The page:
From: Gregory Snow <Greg.Snow_at_intermountainmail.org>

Date: Fri 24 Feb 2006 - 09:22:20 EST

Date: Fri 24 Feb 2006 - 09:22:20 EST

Here are a couple of quick thoughts on your problem.

- Use alpha channels (may require you to produce all your graphs as pdf files).

Fill each of your criteria categories with a mostly transparent color, e.g. the full contour of z[1] between 20 and 30 is 20% opaque and the full contour(s) of z[2] < 40 is 20% opaque. Then where they overlap will be 40% opaque and stand out (and if you have 5 critera then where they all overlap will be 100% opaque.

2. create a dataframe with all your z's predicted over a regular grid of x and y values (possibly the same set as used for the contours), then create a logical variable that ands together all your critera, e.g.:

New <- transform(old, z.combined = 20 < z1 & z1 < 30 & z2 < 40)

Then do a levelplot with the new logical variable as the response (maybe do as.numeric on it first), then overlay your contours on top of the levelplot.

-- Gregory (Greg) L. Snow Ph.D. Statistical Data Center Intermountain Healthcare greg.snow@intermountainmail.org (801) 408-8111Received on Fri Feb 24 09:31:28 2006

> -----Original Message-----

> From: r-help-bounces@stat.math.ethz.ch> [mailto:r-help-bounces@stat.math.ethz.ch] On Behalf Of Mike Saunders> Sent: Thursday, February 23, 2006 3:02 PM> To: R Help> Subject: [R] Need a hint>> R community:>> I have been creating code for plotting nomographs, or> multiple, overlain contour plots of z-variables on a common> x- and y- variable. My input has been a matrix with observed> x, y, and multiple z variables; I then create a trend surface> using trmat for each z-variable. So far so good.>> One application I have for these, requires shading a portion> of the nomogram that meets criteria for some of the> z-variables (i.e., z[1] must be between 20 and 30, z[2] must> be less than 40, etc.). My solution was to use a logical> comparison on each contour surface provided by trmat, sum the> "logical surfaces" up and see if they were less than the> total number of criteria. It works, but it is quite> inefficient even if I vectorize the code somewhat; for> example if I specify a gridsize of 200 in trmat, have 5 z> variables, and 1 criteria for each, I will have well over> 200,000 comparisons to make! So I am looking for hints or> maybe an entirely different approach to speed this up.>> I attached the crit.region function below along with my write> up on how it works. Can somebody give me some ideas on how> to proceed?>> Thanks,> Mike>> Mike R. Saunders> Forest Biometrician> Cooperative Forest Research Unit> University of Maine> 5755 Nutting Hall> Orono, ME 04469-5755>> 207-581-2763 (O)> 207-581-2833 (F)>>> # The following function selects a region that meets a set of> # criteria defined in terms of z-variables in a list from> nomogram # or a similarly formatted list. This function> basically is a set # of logical comparisons on z-values at> each xy-coordinate. As such, # the function is rasterized> and can take considerable time when # each z-variable matrix> is quite large. Parameters for the # function are:> #> # 1) x (Required) Either a list consisting of a vector> # of gridded x-coordinates, a vector of> # gridded y-coordinates and matrices of> # each z-variable, or a vector of just> # the gridded x-coordinates.> # 2) y (Optional) A vector of gridded y-coordinates.> # 3) z (Optional) A matrix or data.frame of z-variates> # that correspond to the gridded> # xy-coordinates.> # 4) critmat (Required) A matrix or data.frame with rows equal> # to the number of z-variables and 2> # columns. The first column corresponds> # to the minimum value allowed for each> # z-variable, the second to the maximum> # value. If there is no minimum or> # maximum for a variable, NA should be> # used in the appropriate row and column.> #> # This function returns the critical area as a matrix of NA> and 1 # with dimension equal to a z-variable matrix. The> function also # returns a message if there is no critical> area solution.> #> # [Future versions of this function will try to improve its #> computational speed.] #> crit.region<-function(x,y=NULL,z=NULL,critmat) {> if(all(missing(y),missing(z))) {>> stopifnot(class(x)=="list",sum(lapply(x,class)[1:2]!="numeric"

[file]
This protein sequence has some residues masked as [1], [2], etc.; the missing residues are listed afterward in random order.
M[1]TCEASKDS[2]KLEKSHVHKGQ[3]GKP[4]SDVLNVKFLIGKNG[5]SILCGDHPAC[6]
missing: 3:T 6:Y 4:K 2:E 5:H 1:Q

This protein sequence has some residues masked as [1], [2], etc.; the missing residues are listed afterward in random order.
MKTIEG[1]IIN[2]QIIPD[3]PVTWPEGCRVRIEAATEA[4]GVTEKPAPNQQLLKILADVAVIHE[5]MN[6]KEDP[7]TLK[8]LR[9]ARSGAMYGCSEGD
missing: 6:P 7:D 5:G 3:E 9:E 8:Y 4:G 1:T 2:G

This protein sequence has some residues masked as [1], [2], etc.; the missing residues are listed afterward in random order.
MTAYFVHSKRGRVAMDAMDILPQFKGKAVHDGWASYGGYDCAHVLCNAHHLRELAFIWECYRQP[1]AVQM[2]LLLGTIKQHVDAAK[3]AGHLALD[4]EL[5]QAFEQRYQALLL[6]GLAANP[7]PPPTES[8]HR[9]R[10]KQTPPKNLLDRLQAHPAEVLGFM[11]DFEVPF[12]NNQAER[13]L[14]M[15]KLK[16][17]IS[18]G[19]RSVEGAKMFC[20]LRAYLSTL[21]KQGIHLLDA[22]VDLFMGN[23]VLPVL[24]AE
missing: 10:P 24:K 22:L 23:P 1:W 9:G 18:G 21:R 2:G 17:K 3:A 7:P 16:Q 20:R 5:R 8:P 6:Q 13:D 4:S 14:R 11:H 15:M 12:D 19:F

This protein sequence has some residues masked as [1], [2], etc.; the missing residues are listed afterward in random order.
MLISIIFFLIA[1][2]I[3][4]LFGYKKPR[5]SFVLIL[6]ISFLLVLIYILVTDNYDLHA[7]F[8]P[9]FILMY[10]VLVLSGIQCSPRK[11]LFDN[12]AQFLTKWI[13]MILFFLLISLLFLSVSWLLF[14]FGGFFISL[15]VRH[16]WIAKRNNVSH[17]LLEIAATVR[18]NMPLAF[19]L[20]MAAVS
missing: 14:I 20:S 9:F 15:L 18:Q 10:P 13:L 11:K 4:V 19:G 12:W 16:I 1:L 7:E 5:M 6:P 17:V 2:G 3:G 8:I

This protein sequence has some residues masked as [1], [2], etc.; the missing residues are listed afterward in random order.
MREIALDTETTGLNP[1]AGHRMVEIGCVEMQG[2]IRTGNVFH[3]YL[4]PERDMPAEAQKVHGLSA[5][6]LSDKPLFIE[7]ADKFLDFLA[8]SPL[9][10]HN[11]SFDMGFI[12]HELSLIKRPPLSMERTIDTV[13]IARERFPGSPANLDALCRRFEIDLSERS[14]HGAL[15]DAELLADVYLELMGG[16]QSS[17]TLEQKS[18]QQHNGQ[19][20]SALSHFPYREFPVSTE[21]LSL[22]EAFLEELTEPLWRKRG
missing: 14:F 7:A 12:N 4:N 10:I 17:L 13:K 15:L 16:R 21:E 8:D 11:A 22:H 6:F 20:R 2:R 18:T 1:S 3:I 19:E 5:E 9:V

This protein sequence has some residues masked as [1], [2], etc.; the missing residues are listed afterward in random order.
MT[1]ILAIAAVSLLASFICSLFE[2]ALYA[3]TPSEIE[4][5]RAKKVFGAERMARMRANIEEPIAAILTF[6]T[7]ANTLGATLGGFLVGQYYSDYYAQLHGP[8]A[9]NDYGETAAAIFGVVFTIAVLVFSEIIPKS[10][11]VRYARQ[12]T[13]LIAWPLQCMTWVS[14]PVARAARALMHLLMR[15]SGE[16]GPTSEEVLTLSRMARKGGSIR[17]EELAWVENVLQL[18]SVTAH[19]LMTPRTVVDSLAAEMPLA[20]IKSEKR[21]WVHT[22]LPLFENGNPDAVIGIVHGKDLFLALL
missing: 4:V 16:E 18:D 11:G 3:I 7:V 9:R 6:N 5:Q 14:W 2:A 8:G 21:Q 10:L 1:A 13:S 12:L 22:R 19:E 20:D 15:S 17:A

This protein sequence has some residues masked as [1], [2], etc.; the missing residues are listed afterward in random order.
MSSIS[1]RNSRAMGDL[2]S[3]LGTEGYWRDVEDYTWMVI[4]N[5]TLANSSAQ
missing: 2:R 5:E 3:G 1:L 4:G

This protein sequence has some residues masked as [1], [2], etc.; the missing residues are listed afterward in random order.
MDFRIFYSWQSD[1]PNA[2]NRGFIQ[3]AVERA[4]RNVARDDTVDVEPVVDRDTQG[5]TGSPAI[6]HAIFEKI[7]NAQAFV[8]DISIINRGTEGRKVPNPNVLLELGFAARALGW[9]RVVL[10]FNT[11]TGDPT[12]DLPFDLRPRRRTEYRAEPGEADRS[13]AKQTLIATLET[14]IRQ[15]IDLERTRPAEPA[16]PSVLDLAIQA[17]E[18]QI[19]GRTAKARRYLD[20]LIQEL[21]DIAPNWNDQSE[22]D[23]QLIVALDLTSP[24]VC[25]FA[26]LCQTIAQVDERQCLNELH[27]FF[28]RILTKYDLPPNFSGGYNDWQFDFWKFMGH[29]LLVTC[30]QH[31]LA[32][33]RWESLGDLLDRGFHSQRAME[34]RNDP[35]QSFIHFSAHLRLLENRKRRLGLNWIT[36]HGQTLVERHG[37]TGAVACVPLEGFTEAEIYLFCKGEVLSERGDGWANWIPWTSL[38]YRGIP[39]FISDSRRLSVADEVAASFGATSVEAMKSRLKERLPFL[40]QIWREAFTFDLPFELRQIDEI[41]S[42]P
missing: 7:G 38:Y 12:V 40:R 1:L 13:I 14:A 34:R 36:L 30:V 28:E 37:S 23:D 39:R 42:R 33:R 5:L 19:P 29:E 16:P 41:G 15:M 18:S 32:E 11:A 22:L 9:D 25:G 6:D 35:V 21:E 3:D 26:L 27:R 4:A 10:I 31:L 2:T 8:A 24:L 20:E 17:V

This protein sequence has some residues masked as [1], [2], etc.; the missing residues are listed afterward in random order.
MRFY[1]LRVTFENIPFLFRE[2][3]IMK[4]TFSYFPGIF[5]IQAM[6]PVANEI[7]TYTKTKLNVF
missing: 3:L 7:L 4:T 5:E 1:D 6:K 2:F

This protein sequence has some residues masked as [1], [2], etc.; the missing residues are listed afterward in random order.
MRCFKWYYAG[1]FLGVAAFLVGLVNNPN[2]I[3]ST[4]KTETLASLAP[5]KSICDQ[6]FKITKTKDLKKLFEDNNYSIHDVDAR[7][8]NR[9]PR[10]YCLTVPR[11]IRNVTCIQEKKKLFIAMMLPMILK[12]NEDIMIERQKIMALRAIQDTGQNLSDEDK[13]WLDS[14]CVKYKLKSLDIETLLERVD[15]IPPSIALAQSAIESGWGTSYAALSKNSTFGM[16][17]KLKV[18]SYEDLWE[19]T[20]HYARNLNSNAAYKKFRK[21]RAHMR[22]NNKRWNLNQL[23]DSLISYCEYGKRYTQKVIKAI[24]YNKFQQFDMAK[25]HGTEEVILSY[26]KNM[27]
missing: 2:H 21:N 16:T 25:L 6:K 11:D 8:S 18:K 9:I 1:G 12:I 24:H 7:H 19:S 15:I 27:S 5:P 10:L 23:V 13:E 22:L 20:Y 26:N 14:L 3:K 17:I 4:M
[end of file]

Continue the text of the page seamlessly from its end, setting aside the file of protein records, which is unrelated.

)==0,sum(sapply(x,class)[3:length(x)]!="matrix")==> 0,length(x[[1]])==dim(x[[3]])[1],length(x[[2]])==dim(x[[3]])[2

> ],length(x)>4)

> y<-x[[2]]> z<-x[c(3:length(x))]> x<-x[[1]]> } else if(any(missing(y),missing(z))) {> stop("y and z are both required unless x is properly> formatted list")> } else> stopifnot(class(y)=="numeric",class(z)=="list",length(x)==dim(> z[[1]])[1],length(y)==dim(z[[1]])[2],sum(sapply(z,class)!="mat

rix")==0)

> w<-length(z)

> zrange<-sapply(z,range,na.rm=T)>> stopifnot(class(critmat)%in%c("matrix","data.frame"),dim(critm

at)==c(w,2))

> critarea<-matrix(data=0,nrow=dim(z[[1]])[1],ncol=dim(z[[1]])[2])

> for(i in 1:w) {> minz<-ifelse(is.na(critmat[i,1]),zrange[1,i],critmat[i,1])> maxz<-ifelse(is.na(critmat[i,2]),zrange[2,i],critmat[i,2])> critarea<-critarea+apply(z[[i]],c(1,2), function(x)> ifelse(x>minz & x<maxz,1,0))> }> critarea<-apply(critarea,c(1,2), function(x) ifelse(x==w,1,NA))> if(sum(critarea,na.rm=T)==0) message("Critical region is> empty set!")> return(critarea)> }>>>> [[alternative HTML version deleted]]>> ______________________________________________> R-help@stat.math.ethz.ch mailing list> https://stat.ethz.ch/mailman/listinfo/r-help> PLEASE do read the posting guide!> http://www.R-project.org/posting-guide.html

> ______________________________________________ R-help@stat.math.ethz.ch mailing list https://stat.ethz.ch/mailman/listinfo/r-help PLEASE do read the posting guide! http://www.R-project.org/posting-guide.html

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